Research Study Abstract

Usefulness of a Tri-Axis Accelerometer for Sleep-Wake Scoring

  • Added on November 7, 2011

Introduction A tri-axis accelerometer has been extensively used in recent years. We report our recent evaluation of the usefulness of a three-axis accelerometer for sleep-wake scoring of healthy individuals and patients with sleep-disordered breathing (SDB).


  • Subjects
    • Seven healthy university students
      • 4 men, 3 women, mean age of 21.1±0.7
    • Seven SDB patients
      • 6 men, 1 women, mean age of 60.7±13.5
      • Apnea hypopnea index >20/h
    • Our hospital’s Ethics Committee approved the study, and informed consent was obtained from every subjects following full explanation of the study.
  • Polysomnography (PSG)
    • Digital electroencephalograph
      • Neurofax EEG-1200 (Nihon Koden, Tokyo, Japan)
      • Polymate AP1532 (TEAC, Tokyo, Japan)
    • Analysis Software
      • NightOwl Professional (NoruPro Light Systems)
    • Analyses were based on the AASM Manual for the Scoring of Sleep and Associated Events, 2007.
  • Tri-axis accelerometer
    • ActiSleep (ActiGraph, Florida, USA)
    • Analysis software
      • ActiLife version 5.6.1
    • Scoring of sleep/wake
      • Sadeh algorithm(SA)
      • Cole-Kripke algorithm(CKA)
  • Uni-axis accelerometer
    • Actiwatch64(Mini Mitter)
    • Analysis software
      • Actiware5.0
    • Scoring of sleep/wake
      • The high, medium, and low thresholds are set at 80, 40, and 20 activity counts, respectively.
  • In each subject, the accelerometer was attached to the wrist of the hand, opposite to the predominant hand, during PSG. The results obtained using the accelerometers were compared with the PSG-based visual scoring.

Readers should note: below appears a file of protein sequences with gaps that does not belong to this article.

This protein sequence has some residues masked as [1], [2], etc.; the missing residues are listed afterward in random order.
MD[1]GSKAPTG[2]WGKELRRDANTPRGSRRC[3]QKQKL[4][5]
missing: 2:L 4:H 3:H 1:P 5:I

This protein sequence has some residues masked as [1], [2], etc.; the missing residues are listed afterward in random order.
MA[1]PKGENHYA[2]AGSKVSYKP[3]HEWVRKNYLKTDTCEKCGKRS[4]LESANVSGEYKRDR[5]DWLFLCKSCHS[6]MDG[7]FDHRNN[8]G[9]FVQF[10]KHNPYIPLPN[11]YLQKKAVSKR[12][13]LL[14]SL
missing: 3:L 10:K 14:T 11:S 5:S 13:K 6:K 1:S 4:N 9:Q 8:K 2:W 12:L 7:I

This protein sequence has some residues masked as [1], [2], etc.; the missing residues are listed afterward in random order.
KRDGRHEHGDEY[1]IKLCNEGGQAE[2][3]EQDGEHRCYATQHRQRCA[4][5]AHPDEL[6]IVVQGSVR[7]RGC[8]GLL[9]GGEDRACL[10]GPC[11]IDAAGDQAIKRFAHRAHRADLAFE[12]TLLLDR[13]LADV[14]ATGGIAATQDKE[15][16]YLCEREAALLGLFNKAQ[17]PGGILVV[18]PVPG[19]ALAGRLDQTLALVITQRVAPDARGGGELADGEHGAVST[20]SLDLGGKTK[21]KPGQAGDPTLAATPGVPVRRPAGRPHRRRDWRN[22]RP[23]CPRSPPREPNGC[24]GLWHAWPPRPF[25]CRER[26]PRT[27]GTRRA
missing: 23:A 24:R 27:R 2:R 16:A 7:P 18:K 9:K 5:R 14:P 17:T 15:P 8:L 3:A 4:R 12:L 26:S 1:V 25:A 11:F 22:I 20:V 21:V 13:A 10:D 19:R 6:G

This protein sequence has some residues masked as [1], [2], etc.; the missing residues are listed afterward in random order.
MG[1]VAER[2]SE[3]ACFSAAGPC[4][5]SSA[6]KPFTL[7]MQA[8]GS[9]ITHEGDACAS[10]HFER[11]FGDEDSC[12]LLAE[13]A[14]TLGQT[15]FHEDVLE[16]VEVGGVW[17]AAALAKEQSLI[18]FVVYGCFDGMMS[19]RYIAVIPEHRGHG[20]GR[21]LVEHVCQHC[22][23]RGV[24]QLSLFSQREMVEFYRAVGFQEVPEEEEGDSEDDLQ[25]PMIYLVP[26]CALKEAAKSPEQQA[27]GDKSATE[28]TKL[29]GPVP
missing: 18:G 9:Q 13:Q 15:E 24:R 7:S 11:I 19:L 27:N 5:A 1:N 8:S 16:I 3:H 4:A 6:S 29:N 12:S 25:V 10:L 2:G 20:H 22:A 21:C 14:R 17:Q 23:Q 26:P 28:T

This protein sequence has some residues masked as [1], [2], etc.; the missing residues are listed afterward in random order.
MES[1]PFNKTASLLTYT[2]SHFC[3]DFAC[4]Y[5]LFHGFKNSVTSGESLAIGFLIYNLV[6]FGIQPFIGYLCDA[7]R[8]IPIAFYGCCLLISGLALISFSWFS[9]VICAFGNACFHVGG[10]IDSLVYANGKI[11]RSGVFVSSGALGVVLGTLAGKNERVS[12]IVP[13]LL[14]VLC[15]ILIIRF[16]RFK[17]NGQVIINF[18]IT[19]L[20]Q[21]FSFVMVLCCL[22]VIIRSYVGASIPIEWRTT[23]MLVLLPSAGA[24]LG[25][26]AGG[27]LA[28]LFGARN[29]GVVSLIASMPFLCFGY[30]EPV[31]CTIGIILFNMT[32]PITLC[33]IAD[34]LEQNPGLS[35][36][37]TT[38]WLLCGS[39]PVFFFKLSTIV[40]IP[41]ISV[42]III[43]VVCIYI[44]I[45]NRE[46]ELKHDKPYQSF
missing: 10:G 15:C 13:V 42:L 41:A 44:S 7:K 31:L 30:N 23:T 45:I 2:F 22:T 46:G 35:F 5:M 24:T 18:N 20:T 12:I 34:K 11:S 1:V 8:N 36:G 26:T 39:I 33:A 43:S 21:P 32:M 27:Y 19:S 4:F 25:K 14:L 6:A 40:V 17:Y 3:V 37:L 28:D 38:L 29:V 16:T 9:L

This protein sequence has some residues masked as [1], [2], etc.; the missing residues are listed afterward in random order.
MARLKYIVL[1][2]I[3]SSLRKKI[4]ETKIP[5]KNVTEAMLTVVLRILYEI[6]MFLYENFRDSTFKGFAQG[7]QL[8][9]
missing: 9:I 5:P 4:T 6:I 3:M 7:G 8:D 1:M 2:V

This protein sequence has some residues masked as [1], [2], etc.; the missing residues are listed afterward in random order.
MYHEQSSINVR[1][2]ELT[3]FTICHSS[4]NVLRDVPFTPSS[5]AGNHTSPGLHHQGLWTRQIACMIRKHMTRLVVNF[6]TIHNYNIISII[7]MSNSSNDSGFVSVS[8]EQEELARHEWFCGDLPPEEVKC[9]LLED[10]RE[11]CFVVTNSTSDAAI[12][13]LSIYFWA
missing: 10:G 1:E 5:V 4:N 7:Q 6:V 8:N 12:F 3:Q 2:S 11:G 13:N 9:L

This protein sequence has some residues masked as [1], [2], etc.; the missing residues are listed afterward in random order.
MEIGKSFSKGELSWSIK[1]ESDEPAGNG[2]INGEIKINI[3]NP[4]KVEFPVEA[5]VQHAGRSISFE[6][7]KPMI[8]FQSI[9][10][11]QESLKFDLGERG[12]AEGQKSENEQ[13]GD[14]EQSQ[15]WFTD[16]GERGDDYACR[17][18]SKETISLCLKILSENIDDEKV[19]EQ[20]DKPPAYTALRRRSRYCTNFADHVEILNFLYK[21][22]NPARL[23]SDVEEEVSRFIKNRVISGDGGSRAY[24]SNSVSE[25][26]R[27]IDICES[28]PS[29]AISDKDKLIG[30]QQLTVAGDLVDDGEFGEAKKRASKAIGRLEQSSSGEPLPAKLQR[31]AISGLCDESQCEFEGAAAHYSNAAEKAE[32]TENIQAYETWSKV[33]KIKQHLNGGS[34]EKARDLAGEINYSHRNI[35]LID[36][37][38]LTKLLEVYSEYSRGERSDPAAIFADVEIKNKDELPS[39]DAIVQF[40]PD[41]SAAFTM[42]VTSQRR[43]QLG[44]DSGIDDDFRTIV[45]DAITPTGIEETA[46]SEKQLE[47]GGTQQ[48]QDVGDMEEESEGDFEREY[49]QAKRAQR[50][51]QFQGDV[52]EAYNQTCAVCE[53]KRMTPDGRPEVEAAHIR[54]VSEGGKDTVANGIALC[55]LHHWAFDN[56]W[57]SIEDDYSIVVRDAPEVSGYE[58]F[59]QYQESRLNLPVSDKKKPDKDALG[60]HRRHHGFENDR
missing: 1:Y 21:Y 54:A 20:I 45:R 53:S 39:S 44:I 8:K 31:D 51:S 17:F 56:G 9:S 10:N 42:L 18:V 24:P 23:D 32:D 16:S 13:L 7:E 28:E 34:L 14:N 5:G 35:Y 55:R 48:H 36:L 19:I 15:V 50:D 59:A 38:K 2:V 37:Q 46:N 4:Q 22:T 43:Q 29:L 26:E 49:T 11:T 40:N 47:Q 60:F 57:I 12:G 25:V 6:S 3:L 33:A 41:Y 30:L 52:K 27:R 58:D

Results In healthy volunteers, 94.1 to 96.0% of all PSG epochs were correctly identified by all algorithms. All algorithms showed high sensitivity. However, they were not specific(Table a). In the SDB group, the accelerometer-based SA and CKA results exhibited greater variation as compared with PSG-based findings (agreement rate, 45.3 to 94.7%). In the SDB group, with each algorithm, 68.7 to 91.9% of the epochs determined as wakefulness by PSG were found to be sleep by accelerometer(Table b).

Bland-Altman pot showed the distribution of the differences against average of PSG and accelerometer sleep measurements. Differences are shows in the y-axis and averages in the x-axis. The mean bias of total sleep time was -57.2 (95% confidence interval: -106.9 – -7.5), and fixed bias was observed (Figure a). Proportional bias were observed in sleep efficiency, sleep latency and wake after sleep onset (Pearson’s correlation coefficient r=0.752, 0.839, 0.777).

Conclusions The use of accelerometer for sleep-wake scoring gave high agreement rates with PSG in healthy individuals. All algorithms showed high sensitivity. However, they were not specific, since they detected only a small proportion of waking epochs. The fixed and proportional biases of the accelerometer were reflected the low specificity.

Regarding the use of accelerometer in patients with SDB, the results of this study suggest that an accelerometer is a useful tool for scoring sleep-wake in cases where sleep efficiency has been improved, e.g., in patients after introduction of continuous positive airway pressure.

Conflicts of Interest This was not an industry supported study. The authors have indicated no financial conflicts of interest.

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